Mailing your tax return is so '90s. This month, Internet-savvy citizens will scurry to file their taxes online. But many of them have already been at it for a while. The audience for major tax-related Web sites nearly triples during the months of January, February, March and April, according to data compiled by Milpitas, Calif.-based Nielsen//NetRatings. During the 2002 tax season, traffic peaked in February, with more than 17.7 million unique visitors to tax sites, compared with just 6.3 million visitors in December 2001 and 5.5 million in May 2002. Between the time Americans receive their W-2s in January and the filing deadline on April 15, an average of 13 percent of the online population will log on each month to one of six leading tax sites. The most-often visited sites a year ago this month were www.irs.gov and www.quicken.com.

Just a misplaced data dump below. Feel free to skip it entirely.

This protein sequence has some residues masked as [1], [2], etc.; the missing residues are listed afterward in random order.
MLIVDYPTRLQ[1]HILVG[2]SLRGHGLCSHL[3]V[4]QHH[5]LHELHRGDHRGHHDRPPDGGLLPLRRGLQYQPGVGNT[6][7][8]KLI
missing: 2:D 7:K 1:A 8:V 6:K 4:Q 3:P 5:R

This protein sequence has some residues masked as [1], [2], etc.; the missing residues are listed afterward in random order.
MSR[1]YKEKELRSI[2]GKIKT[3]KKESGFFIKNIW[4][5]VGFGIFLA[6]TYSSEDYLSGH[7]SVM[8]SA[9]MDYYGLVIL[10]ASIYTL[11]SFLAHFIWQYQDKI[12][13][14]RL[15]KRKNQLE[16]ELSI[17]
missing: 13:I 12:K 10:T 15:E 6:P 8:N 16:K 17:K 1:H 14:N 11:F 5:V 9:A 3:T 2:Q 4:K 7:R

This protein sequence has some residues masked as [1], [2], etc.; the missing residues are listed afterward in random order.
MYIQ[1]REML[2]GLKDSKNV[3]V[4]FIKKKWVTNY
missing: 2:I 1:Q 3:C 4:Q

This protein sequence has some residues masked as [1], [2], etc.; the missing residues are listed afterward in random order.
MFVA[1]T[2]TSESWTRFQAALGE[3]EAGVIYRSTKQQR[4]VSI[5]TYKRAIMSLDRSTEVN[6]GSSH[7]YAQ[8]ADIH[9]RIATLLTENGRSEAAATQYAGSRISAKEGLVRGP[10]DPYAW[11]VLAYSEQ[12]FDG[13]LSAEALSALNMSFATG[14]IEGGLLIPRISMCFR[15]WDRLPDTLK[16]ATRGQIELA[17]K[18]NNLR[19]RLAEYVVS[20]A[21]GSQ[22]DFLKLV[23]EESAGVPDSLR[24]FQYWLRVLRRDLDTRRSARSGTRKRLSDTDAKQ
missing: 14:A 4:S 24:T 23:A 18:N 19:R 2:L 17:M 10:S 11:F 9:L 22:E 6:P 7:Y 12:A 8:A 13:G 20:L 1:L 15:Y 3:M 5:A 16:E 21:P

Everyone pays taxes, but visitors to the U.S. Internal Revenue Service homepage have a little more money for the taking. In 2002, online Americans who earned between $100,000 and $149,999 were 21 percent more likely than the average online adult to get their tax info from www.irs.gov.
SHARE OF ONLINE VISITORS TO
DURING APRIL 2002, BY HOUSEHOLD INCOME:
|Less than $25,000||83|
|*The national average is 100. Thus, Americans who earn less than $25,000 annually are 17 percent less likely than the average online adult to visit www.irs.gov.|